Transition Culture

An Evolving Exploration into the Head, Heart and Hands of Energy Descent

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25 Feb 2014

Resourcing Transition in Peterborough, Ontario.

Cheryl Lyon presenting The Kawartha Loon local currency at a public meeting.

In 2012, an article in Troy Media entitled How Transition is starting to rebuild Ontario looked at the 30 Transition initiatives underway in the province.  The author, Bruce Stewart, wrote:

“For Ontario, the Transition movement has the potential to do what it’s done in the UK: be the engine to rally a new, relocalised, vibrant and sustainable economy, and communities with staying power in tough times”. 

Today we visit one of those initiatives, Transition Town Peterborough, and discuss with Cheryl Lyon (see above right, standing), a volunteer with the group, how the group resources its work, and how it thinks about resources in different ways.  I started by asking here to give a potted history of Peterborough Transition?

“Our founder was Fred Irwin. He took the Transition Training in Totnes around 2006. He was, for a while, a kind of single champion of the concept of Transition before it got any kind of traction here. He’s a very exuberant and personable person with perhaps an odd combination to be working in Transition Town. He came from a very high level business background in Fortune 500 Companies, Canadian, American and international and also worked in the oil industry.

logoI think his enthusiasm for the topic caught on with some people and we formed a nucleus of Transition Town volunteers here.  Probably our highest profile initiative is around economic localisation. But we also do a very successful, now going into our fourth year, celebration of local culture called the Purple Onion Festival which is our most public event.  

[Here is a short video about the Festival]. 


This brings together our farmers and townspeople, local artisans, entertainers, complementary health practitioners, and anyone that has a connection to the local economy.

In terms of resources, we got about a $3000 grant from the city. We’re hoping to find out before the end of this month whether we’ll get it again this year. Other than that, we don’t have a lot of money. The festival itself which attracted maybe 4-500 people and is really good for the town, made a profit of $10!  There were in kind donations from many contributors: the local Downtown Business Association, Green Up, a local organisation, there’s a long list of them.

For the group, do you find you’ve reached a stage where you feel you need to bring in more financial resources for what you do, or is that something that’s not really a concern? Are you able to do everything you need to do just with good will and volunteer support?

GreenZineSo far that’s gone a long way, but we don’t have enough volunteers to do the things we want to do. The volunteers we have are working very hard. We could use what we would call “a backbone organisation”, funding for someone who would be on top of everything all day. Building relationships, writing the grants, making the necessary connections. So far all of that is being done voluntarily.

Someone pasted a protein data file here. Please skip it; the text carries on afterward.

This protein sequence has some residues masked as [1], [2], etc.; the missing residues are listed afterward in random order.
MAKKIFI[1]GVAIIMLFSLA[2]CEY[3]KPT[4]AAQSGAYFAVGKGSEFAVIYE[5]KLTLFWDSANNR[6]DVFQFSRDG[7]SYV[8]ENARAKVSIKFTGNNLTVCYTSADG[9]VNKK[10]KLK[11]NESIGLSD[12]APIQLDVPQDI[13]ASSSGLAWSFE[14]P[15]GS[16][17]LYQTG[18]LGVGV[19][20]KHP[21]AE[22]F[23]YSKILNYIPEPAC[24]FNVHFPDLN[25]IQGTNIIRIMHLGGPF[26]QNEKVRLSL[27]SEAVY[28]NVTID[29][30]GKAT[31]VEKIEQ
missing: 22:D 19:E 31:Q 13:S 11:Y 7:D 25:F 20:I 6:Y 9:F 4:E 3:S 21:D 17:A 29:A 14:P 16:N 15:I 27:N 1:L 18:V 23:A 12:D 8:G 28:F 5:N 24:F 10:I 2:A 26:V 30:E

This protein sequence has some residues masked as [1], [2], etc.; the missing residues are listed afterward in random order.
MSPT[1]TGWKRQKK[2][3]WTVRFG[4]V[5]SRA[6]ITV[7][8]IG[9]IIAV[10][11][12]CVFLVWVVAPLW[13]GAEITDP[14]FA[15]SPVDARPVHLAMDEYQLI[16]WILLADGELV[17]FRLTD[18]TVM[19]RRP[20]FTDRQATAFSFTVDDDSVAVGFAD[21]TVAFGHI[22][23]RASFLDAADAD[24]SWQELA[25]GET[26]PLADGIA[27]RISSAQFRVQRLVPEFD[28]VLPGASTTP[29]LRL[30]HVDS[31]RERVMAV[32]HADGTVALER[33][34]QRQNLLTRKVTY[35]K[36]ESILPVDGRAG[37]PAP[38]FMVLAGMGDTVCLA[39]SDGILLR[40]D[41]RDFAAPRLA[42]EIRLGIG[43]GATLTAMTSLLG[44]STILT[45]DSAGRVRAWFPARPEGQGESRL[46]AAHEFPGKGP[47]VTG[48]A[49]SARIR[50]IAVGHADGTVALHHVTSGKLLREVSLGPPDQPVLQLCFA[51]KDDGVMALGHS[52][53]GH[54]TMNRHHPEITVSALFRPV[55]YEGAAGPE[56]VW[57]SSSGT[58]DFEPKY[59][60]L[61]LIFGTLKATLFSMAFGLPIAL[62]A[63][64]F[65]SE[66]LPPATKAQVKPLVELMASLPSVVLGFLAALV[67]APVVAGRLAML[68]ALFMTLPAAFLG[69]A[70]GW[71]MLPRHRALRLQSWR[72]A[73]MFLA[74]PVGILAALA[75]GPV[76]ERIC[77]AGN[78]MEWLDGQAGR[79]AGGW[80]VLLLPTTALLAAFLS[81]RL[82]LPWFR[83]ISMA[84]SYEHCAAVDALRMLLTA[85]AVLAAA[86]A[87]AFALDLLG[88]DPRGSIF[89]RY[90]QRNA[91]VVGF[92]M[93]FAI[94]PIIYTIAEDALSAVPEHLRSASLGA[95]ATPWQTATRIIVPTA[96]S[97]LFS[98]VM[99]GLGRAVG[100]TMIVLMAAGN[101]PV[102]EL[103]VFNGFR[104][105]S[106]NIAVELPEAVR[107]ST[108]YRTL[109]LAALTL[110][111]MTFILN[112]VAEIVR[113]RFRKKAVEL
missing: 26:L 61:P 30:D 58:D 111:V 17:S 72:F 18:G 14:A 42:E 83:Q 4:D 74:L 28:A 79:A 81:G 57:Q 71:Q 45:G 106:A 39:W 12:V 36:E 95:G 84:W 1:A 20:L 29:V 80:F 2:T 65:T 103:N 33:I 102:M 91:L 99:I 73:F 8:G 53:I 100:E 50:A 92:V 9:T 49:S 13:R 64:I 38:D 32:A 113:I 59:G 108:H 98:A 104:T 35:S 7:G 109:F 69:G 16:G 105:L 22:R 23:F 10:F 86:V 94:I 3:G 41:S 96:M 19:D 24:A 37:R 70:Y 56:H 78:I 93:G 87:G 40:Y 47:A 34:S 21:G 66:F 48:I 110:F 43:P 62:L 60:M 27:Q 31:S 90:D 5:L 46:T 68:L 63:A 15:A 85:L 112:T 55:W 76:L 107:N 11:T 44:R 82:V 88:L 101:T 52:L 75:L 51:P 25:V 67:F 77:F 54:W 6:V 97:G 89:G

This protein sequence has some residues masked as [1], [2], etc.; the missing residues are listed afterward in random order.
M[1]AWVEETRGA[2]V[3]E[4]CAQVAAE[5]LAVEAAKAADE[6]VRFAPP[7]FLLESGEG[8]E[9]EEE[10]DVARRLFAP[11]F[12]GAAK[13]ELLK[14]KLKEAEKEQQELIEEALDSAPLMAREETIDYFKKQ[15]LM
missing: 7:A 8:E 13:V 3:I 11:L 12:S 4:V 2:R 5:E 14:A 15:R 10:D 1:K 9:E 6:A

I should mention another one of our signature high profile things. It’s our ‘Greenzine’. That’s a free magazine. It’s published in a run of about 5,000 and our volunteers distribute it through places like libraries and businesses, and the volunteers take it around.

It’s funded through the advertising. Here’s a little coup from this last couple of weeks.  We have a Mitsubishi car dealership in town and it agreed to take up to $5,000 dollars in our local currency towards the purchase of a car, and they have the back page of advertising in our Greenzine. So that was a real boost to the profile of the local currency.

With the exception of money, what do you feel have been the key resources in what you’ve been doing? What have been the resources you’ve been able to harness?

One of the key ones is our first banking agent for our local currency which is called the Kawartha Loon. Kawartha is the general name for this area. One of our credit unions, the Peterborough Community Credit Union handles our local currency. You can go in there and exchange it for a Canadian dollar and they will hold that Canadian dollar in reserve for us. So that’s been a local partnership of great importance to us. The goodwill and income contributions are huge and have gone a long way.

One side of a Kawartha Loon.

For the publishing of the Greenzine, the chair of our board publishes two other publications and we can use those resources for the publication of the Greenzine.

If you were thinking ahead to being able to really scale up the impact of the group, what resources do you think, financial or otherwise, you would need in order to make that happen?

Let me use an example of another one of our initiatives. Perhaps we can get an answer to that this way. Besides the local currency, one of the things that Transition Town Peterborough is trying to bring forward is establishing what we call a Public Trust. This is a vehicle for scaling up local investment in localisation. I’ll take a moment to describe that.